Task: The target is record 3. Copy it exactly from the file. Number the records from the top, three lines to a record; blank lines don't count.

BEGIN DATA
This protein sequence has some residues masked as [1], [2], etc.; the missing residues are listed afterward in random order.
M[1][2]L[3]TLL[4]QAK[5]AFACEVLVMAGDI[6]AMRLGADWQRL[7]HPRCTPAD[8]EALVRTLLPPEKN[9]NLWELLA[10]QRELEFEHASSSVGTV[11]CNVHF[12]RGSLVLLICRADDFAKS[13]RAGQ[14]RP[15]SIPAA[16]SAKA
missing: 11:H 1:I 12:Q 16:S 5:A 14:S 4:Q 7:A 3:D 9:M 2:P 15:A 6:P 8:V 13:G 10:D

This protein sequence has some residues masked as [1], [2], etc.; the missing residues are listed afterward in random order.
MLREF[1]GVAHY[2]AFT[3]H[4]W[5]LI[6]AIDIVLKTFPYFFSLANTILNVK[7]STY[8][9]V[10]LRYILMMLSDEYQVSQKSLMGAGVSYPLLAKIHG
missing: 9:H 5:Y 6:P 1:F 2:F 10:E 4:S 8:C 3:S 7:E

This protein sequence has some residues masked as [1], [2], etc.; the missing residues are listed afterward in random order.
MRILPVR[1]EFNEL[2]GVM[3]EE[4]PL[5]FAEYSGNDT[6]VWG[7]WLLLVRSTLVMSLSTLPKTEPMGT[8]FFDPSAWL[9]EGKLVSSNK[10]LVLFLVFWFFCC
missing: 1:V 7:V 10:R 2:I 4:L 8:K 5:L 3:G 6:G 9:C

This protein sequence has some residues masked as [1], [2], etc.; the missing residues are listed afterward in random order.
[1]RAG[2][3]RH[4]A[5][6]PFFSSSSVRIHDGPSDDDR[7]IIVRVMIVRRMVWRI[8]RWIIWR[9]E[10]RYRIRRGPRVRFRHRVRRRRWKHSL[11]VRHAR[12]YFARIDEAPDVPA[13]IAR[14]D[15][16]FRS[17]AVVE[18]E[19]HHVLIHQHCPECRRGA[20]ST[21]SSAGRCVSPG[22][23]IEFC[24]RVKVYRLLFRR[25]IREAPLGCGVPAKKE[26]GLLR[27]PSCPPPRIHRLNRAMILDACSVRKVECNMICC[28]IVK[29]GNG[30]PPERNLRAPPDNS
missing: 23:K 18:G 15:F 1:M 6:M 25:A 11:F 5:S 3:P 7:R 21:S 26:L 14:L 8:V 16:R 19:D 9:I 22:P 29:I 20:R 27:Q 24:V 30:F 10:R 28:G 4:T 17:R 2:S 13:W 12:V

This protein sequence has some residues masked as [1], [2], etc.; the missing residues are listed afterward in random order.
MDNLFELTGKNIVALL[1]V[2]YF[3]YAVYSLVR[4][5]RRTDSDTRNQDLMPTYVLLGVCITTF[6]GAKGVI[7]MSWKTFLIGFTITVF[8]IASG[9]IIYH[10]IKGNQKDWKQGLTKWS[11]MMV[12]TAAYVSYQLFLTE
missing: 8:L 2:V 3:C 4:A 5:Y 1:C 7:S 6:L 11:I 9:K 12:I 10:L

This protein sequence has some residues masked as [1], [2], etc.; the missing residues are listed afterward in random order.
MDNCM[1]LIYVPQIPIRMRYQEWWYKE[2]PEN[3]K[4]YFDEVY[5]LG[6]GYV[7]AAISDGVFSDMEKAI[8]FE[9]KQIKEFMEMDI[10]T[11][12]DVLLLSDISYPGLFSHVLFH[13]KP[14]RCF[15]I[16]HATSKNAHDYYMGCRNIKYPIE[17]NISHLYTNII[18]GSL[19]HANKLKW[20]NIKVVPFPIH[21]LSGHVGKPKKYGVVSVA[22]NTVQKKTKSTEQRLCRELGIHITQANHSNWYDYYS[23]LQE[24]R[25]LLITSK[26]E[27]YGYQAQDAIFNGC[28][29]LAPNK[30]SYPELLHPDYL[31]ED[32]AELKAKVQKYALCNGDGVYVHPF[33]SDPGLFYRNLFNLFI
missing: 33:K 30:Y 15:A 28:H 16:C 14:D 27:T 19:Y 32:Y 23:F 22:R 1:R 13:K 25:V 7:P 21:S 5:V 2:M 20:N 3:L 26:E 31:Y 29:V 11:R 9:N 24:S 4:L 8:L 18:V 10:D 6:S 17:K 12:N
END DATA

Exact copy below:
This protein sequence has some residues masked as [1], [2], etc.; the missing residues are listed afterward in random order.
MRILPVR[1]EFNEL[2]GVM[3]EE[4]PL[5]FAEYSGNDT[6]VWG[7]WLLLVRSTLVMSLSTLPKTEPMGT[8]FFDPSAWL[9]EGKLVSSNK[10]LVLFLVFWFFCC
missing: 1:V 7:V 10:R 2:I 4:L 8:K 5:L 3:G 6:G 9:C